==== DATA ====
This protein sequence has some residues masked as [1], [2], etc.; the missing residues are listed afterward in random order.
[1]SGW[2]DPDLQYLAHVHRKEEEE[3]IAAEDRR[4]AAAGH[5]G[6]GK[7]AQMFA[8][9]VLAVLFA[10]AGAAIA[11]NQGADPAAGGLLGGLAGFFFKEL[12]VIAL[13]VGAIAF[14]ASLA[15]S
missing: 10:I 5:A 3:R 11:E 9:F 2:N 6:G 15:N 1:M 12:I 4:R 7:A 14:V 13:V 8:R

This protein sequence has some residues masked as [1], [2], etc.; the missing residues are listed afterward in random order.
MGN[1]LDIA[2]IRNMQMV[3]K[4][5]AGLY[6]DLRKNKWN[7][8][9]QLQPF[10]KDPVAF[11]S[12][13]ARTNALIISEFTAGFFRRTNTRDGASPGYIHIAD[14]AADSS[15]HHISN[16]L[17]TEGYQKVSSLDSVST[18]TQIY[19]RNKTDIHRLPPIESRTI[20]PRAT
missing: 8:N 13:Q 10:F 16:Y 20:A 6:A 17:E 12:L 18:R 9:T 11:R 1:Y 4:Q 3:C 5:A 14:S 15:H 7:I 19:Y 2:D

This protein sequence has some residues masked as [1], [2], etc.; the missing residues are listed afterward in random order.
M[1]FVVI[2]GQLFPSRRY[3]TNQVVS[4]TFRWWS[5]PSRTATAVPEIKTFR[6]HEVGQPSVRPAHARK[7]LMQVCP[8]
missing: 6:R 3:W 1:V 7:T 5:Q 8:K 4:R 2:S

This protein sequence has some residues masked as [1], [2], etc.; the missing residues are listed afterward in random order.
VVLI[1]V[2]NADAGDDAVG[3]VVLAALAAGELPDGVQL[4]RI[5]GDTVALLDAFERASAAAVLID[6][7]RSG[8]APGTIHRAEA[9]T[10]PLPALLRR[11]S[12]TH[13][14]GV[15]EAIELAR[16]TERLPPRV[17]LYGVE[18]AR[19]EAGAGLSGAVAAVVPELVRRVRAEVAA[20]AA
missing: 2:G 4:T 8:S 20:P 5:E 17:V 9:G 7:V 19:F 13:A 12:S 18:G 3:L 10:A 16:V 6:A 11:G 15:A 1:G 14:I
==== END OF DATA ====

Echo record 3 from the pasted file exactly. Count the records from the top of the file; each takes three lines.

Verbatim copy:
This protein sequence has some residues masked as [1], [2], etc.; the missing residues are listed afterward in random order.
M[1]FVVI[2]GQLFPSRRY[3]TNQVVS[4]TFRWWS[5]PSRTATAVPEIKTFR[6]HEVGQPSVRPAHARK[7]LMQVCP[8]
missing: 6:R 3:W 1:V 7:T 5:Q 8:K 4:R 2:S